The North Central District Health Department (NCDHD) disease surveillance program monitors and investigates diseases to help prevent and control outbreaks in our communities. In coordination with the Nebraska Department of Health and Human Services, NCDHD conducts epidemiological investigations and follow up which involve vector borne disease (diseases spread by mosquitos and ticks), food and water borne illnesses, hepatitis and other infectious diseases and health concerns.
NCDHD works in partnership with local hospitals, clinics, healthcare providers, long term care facilities, and schools to receive prompt notification of infectious diseases and other diseases of public health importance. NCDHD is notified of all lab-confirmed communicable diseases, conducts prompt investigations, coordinates the collection of data, and provides public health guidance.
NCDHD also assist with education and training on communicable disease prevention.
Colorectal cancer-cancer of the colon or rectum-is the second leading cause of cancer-related deaths in the United States. In 2010, more than 52,000 people in the U.S. died of colorectal cancer (27,073 men and 24,972 women). For more information visit, Nebraska DHHS Colon Cancer Screening Program or CDC Screen for Life: National Colorectal Cancer Action Campaign.
We offer FREE Blood Stool Test (FOBT) kits.
- Colon cancer screening saves lives. Screening can find colon cancer early, when treatment is most effective. Take the time. Get screened! Contact the NCDHD Disease Surveillance Coordinator at 402-336-2406 or toll-free at 877-336-2406 for more information and to get your FREE kit.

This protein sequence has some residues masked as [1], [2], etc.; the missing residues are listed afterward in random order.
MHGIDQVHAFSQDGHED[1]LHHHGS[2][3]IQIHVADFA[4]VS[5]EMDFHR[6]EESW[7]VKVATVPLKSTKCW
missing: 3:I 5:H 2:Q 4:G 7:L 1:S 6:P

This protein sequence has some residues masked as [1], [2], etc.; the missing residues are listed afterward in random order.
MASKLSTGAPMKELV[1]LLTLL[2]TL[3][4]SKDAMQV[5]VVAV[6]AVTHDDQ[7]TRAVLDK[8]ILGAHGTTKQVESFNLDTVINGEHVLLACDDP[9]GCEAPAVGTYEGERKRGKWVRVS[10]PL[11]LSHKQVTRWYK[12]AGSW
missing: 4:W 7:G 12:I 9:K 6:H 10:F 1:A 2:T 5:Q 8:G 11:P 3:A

can cause mild to severe illness, and at times can lead to death. Some people, such as older people, young children, and people with certain health conditions are at higher risk for serious flu complications. The best way to prevent the flu is by getting vaccinated each year. The Centers for Disease Control and Prevention (CDC) and the North Central District Health Department (NCDHD) recommend that everyone over 6 months of age get vaccinated to protect themselves and others from the flu.
Measles is a highly contagious, serious disease caused by a virus. In 1980, before widespread vaccination, measles caused an estimated 2.6 million deaths each year. Measles is caused by a virus in the paramyxovirus family and it is normally passed through direct contact and through the air. The virus infects the mucous membranes, then spreads throughout the body. Measles is a human disease and is not known to occur in animals. Read more…